A matter of trust? What one voting rights expert will be watching for in the mid-term elections

Oct 25, 2022

3 min

Brandon R. Davis

With the 2022 mid-term elections drawing near, Tulane University voting rights expert Brandon R. Davis is paying close attention to voter turnout, especially in states where lawmakers have passed new, more restrictive voting laws after many states expanded access, via mail-in ballots and online voting, during the 2020 presidential election due to the COVID-19 pandemic.

Davis, an assistant professor of political science in the Tulane School of Liberal Arts, is an expert on voting rights with a particular expertise in race and ethnic politics. He responded to several questions related to the Nov. 8 election and why it might be one of the most crucial mid-term elections ever. He can be reached at bdavis21@tulane.edu.

What are the biggest issues heading into the mid-terms when it comes to voting right?

The biggest issues right now are reestablishing trust in the electoral process and a sense of duty which creates an obligation to see democracy continue. Distrust is a powerful source of governmental dissatisfaction and an impediment to political participation. An individual incident that might adversely affect trust, such as a government corruption scandal, could increase participation in a specific election or over a specified period, but years of cynicism regarding governance or elected officials can create institutional distrust. A sense of civic duty has been found to be the most compelling motivation to vote. Even economic incentives are less effective than civic duty in inducing participation.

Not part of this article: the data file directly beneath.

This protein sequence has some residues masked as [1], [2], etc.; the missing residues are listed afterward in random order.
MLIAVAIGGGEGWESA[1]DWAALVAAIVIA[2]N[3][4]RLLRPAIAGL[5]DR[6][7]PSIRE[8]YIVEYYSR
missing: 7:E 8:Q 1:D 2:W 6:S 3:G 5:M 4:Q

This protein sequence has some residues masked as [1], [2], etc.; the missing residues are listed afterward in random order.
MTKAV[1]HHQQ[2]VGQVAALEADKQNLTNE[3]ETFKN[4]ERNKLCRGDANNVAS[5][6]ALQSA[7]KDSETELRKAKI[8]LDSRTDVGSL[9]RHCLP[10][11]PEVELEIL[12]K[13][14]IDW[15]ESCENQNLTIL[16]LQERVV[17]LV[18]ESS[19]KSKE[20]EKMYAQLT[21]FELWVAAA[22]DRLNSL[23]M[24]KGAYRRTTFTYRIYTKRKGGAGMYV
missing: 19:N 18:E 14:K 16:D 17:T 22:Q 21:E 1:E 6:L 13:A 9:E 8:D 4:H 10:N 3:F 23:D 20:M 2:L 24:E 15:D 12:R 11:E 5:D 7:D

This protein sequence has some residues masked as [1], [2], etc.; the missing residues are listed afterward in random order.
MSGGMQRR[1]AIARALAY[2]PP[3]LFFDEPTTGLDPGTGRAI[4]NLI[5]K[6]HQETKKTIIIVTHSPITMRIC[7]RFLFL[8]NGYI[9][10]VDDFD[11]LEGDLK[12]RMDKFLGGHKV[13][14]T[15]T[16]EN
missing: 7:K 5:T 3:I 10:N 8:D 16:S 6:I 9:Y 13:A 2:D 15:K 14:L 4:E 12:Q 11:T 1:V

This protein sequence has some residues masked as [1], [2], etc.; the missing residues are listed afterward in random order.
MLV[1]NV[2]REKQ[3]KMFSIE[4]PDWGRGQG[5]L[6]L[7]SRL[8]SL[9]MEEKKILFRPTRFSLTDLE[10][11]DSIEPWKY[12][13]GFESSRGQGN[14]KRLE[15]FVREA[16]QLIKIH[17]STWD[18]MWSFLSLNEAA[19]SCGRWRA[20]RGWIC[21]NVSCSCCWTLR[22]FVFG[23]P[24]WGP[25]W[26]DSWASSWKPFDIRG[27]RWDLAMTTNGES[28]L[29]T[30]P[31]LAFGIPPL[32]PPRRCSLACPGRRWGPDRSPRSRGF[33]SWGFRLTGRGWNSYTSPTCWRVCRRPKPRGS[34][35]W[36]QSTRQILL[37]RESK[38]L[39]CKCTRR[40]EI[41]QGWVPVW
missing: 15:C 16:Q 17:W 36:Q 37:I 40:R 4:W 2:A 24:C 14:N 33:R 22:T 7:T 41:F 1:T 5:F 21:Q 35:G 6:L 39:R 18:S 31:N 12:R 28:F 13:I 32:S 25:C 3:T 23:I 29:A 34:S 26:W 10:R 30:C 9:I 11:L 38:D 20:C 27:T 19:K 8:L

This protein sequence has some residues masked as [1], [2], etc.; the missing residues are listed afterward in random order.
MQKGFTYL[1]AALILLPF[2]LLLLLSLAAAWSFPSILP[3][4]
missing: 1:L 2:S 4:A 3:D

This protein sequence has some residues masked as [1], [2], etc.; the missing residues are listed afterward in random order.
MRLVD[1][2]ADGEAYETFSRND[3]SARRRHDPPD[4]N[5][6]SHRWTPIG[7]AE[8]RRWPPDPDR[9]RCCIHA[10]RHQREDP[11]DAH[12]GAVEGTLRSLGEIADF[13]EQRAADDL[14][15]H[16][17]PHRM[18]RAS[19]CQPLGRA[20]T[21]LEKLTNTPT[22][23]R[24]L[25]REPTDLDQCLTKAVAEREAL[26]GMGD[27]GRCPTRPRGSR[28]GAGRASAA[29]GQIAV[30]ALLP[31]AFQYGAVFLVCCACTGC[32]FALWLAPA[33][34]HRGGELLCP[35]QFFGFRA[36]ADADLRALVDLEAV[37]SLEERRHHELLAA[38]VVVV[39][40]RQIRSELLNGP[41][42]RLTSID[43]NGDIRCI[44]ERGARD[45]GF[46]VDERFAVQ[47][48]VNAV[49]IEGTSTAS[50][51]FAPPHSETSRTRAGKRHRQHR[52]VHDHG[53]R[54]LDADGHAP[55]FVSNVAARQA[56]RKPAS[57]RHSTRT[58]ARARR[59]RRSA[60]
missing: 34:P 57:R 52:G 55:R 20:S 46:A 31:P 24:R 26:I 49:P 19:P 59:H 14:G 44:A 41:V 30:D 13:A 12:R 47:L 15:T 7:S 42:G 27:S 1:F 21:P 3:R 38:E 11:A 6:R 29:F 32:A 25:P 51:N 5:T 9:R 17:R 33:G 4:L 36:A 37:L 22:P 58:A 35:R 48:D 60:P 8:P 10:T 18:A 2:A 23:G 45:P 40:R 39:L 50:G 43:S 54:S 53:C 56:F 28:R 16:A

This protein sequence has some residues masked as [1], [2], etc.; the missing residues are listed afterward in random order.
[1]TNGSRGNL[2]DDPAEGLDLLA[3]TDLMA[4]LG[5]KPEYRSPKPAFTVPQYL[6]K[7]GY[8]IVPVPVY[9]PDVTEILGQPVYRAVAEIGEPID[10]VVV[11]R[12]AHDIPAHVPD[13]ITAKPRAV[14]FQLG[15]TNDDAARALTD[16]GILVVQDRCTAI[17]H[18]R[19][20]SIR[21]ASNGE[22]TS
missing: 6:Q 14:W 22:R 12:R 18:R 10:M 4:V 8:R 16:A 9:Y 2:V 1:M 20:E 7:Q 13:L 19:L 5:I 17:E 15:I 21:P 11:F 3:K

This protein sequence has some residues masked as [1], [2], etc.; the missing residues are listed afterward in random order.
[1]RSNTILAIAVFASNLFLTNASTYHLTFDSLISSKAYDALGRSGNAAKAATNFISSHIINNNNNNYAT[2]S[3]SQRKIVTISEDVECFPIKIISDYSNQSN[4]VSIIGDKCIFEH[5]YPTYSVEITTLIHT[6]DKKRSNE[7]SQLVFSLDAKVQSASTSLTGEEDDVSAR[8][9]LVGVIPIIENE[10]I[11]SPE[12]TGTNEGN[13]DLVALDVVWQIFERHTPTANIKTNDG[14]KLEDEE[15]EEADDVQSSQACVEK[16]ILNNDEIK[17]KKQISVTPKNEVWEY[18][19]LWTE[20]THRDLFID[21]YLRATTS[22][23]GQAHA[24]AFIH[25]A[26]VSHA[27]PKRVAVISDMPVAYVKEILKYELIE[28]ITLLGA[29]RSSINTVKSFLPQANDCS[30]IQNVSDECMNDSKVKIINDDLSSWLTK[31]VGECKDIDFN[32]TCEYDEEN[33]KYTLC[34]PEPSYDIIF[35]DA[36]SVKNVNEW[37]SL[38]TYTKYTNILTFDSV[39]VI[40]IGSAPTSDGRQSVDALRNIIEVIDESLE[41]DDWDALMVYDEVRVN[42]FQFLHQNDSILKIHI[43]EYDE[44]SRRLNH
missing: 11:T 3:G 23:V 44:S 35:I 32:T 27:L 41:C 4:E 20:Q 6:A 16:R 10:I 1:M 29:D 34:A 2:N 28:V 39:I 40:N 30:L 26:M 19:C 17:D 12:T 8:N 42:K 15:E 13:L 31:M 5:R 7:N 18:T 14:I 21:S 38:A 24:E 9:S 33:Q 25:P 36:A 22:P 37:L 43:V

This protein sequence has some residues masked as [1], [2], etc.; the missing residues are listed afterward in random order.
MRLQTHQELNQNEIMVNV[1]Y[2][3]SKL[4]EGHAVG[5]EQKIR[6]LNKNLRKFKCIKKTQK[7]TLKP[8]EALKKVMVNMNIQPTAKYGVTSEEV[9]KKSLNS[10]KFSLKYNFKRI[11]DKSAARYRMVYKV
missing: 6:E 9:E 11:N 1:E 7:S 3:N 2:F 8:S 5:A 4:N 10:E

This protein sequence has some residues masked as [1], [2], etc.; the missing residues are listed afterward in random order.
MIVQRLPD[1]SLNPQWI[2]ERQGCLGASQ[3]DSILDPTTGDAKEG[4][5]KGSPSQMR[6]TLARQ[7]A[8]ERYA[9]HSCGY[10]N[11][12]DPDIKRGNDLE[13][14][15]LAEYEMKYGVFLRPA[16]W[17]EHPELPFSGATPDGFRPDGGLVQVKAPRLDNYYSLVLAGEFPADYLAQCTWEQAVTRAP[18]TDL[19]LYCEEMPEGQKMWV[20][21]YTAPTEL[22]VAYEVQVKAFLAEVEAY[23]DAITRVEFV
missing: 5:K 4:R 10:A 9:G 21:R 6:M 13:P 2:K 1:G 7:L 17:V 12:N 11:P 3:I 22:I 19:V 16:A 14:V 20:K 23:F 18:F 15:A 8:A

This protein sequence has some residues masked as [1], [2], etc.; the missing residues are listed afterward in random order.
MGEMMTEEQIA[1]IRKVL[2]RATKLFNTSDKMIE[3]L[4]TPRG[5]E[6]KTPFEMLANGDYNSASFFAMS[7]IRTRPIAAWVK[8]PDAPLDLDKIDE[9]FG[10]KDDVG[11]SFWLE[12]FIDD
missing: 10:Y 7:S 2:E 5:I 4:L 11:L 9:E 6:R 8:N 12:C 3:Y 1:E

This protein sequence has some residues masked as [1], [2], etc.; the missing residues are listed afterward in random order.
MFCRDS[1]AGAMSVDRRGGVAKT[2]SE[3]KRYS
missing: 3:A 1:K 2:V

How difficult will it be for some Americans to cast ballots?

Depending on the state it could be more difficult or not. Some current concerns are new limitations of mail-in voting, particularly in states that had mail-in voting prior to 2020 and the loss of experienced poll workers and election workers.

What states have the most restrictive laws and how will these laws affect the election?

I’m not sure about a particular state. They all tend to use one or some combination of the five major tactics that reduce turnout: voter ID laws, limits on early voting, registration restrictions, voter roll purges and disenfranchisement. Used independently or collectively they are all effective at reducing turnout.

Is there anything voting rights groups can do to make it easier for people to vote?

Register people to vote and check voter rolls to ensure previously registered

voters are still registered. There is also a need for poll workers and watchers. The key problem of any representative democracy is providing a voice for minority interests in a system dominated by the votes of the majority. The legitimacy and stability the democracy depends on the nation’s ability to fulfil this obligation.

How do you persuade people to go out and vote, even with some of the obstacles in place?

Voting is so important because it is the foundation of political equality. It is the badge of the citizenship. Without voting rights, we are robbed of full citizenship and the protections provided leaving those who cannot vote vulnerable to political, economic, and social subjugation. Actual voting depends on the particulars of the election and involves a myriad of both individual and institutional factors. For a society founded on petitioning government and political participation a decline in trust can have major implications for American Democracy.

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Brandon R. Davis

Brandon R. Davis

Assistant Professor

Brandon R. Davis, PhD, focuses on American politics, law and society, and race and ethnic politics.

Law & SocietyAmerican PoliticsRace and Ethnicity in the U.S.

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